South Tower hits new milestone, purchases home in Tower District

In the heart of Fresno’s Tower District, a beacon of hope and resilience has emerged in the form of the South Tower Community Land Trust. Founded by Kiel Lopez-Schmidt, this organization is redefining community development and affordable housing, setting an inspiring example of grassroots activism and strategic vision. 

The story of the South Tower begins with Lopez-Schmidt’s deep personal connection to the Tower District. Growing up in a stable home environment, Lopez-Schmidt developed a profound appreciation for the stability and sense of community that long-term residence in a single neighborhood can provide. This personal history, coupled with his academic background in architecture from UC Berkeley, fueled his desire to create a space where community voices and needs take precedence.

“I valued the stability I had growing up,” Lopez-Schmidt shared. “I’ve always wanted that for other people, especially in communities facing displacement and eviction.”

The catalyst for the formation of South Tower was a city plan to decommission a local police station and rezone the land for a market-rate apartment complex. Recognizing the lack of public parks and green spaces in South Tower, Lopez-Schmidt and other community members rallied against the city’s plan, advocating instead for the land to be used as a public park. The community’s overwhelming support, with 95% in favor of the park, underscored the need for an organization dedicated to preserving and enhancing community spaces.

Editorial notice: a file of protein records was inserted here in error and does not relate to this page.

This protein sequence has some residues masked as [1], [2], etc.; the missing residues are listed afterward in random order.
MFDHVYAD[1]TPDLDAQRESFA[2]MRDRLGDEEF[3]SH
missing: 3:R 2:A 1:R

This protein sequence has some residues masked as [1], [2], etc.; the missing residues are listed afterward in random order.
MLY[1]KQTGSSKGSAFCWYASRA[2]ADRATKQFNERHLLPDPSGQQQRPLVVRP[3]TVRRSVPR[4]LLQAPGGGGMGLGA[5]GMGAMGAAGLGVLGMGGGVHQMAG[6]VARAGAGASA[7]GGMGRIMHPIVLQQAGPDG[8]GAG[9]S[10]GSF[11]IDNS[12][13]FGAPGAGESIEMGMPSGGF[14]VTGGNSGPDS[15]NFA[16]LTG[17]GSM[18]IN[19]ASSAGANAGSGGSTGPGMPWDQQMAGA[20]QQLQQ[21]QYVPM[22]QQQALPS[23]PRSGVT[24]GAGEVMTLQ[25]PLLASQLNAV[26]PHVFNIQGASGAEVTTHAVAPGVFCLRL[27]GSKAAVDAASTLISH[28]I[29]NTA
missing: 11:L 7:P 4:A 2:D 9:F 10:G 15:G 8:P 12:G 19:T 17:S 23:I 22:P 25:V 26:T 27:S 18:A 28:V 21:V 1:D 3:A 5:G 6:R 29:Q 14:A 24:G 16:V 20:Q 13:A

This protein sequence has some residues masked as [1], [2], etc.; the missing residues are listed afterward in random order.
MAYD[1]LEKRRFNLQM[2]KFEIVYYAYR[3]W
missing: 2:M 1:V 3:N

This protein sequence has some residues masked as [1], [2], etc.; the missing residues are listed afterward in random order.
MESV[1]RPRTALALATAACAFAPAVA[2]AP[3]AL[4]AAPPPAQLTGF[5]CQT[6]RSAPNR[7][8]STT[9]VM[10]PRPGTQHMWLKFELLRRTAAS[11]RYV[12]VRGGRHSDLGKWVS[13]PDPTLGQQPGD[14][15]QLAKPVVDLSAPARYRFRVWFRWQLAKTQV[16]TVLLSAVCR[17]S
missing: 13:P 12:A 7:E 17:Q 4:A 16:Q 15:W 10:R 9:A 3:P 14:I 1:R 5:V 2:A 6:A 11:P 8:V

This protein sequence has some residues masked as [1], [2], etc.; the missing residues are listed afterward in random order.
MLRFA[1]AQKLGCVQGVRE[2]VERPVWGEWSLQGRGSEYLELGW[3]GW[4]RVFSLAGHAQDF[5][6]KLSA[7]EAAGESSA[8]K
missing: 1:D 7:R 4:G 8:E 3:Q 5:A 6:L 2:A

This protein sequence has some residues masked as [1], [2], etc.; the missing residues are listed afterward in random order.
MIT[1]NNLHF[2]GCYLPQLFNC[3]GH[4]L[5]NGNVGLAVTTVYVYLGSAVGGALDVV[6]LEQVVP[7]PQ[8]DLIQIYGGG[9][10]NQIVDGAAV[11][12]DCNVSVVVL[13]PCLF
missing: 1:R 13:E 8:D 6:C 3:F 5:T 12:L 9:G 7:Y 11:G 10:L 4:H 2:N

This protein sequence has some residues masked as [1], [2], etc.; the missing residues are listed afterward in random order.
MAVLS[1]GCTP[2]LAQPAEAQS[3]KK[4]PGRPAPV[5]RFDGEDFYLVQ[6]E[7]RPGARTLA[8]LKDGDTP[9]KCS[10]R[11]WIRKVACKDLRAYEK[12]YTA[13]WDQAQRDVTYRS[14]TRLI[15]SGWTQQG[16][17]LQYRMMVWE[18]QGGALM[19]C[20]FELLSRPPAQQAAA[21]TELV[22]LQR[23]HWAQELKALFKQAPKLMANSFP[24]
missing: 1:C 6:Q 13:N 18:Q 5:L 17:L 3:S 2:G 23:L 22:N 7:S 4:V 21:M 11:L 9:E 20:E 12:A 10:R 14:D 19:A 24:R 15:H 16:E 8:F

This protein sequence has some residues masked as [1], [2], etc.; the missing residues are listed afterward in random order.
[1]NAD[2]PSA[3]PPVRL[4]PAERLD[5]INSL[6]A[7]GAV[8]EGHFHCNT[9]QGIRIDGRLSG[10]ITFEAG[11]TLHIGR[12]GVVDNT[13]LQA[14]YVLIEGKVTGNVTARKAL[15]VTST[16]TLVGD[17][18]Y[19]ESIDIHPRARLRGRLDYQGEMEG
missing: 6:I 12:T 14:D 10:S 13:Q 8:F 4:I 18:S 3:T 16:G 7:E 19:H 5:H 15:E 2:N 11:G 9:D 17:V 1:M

“Our park access was 0.3 acres per thousand residents, far below the city’s goal of five acres,” Lopez-Schmidt explained. “We needed to fight for this rare opportunity to keep public land public.”

On May 14, South Tower achieved another significant milestone by successfully closing escrow on their first home. But acquiring the first property was no small feat. The organization faced significant challenges, from navigating the competitive real estate market to securing insurance for the property. However, thanks to successful fundraising efforts and the strategic use of unrestricted grant money, South Tower was able to allocate $350,000 for its first acquisition.

“We saw some real dumps that needed extensive work but were priced very high,” Lopez-Schmid noted. “Finding the right property was crucial. We didn’t want to disrupt the normal home-buying process for local families.”

Their persistence paid off when they found a suitable property. Despite the initial hurdles, including obtaining insurance and understanding the intricacies of the Community Land Trust model, the organization successfully purchased the home and began necessary improvements.

The Community Land Trust model separates ownership of the land from the home built on it. This approach ensures long-term affordability by stabilizing housing costs and preventing market fluctuations from impacting the residents.

“We bought the home for $250,000 and are investing another $50,000 to $60,000 in improvements,” Lopez-Schmidt explained. “By removing the land value from the equation, we can sell the home for under $200,000, making it genuinely affordable for a local family.”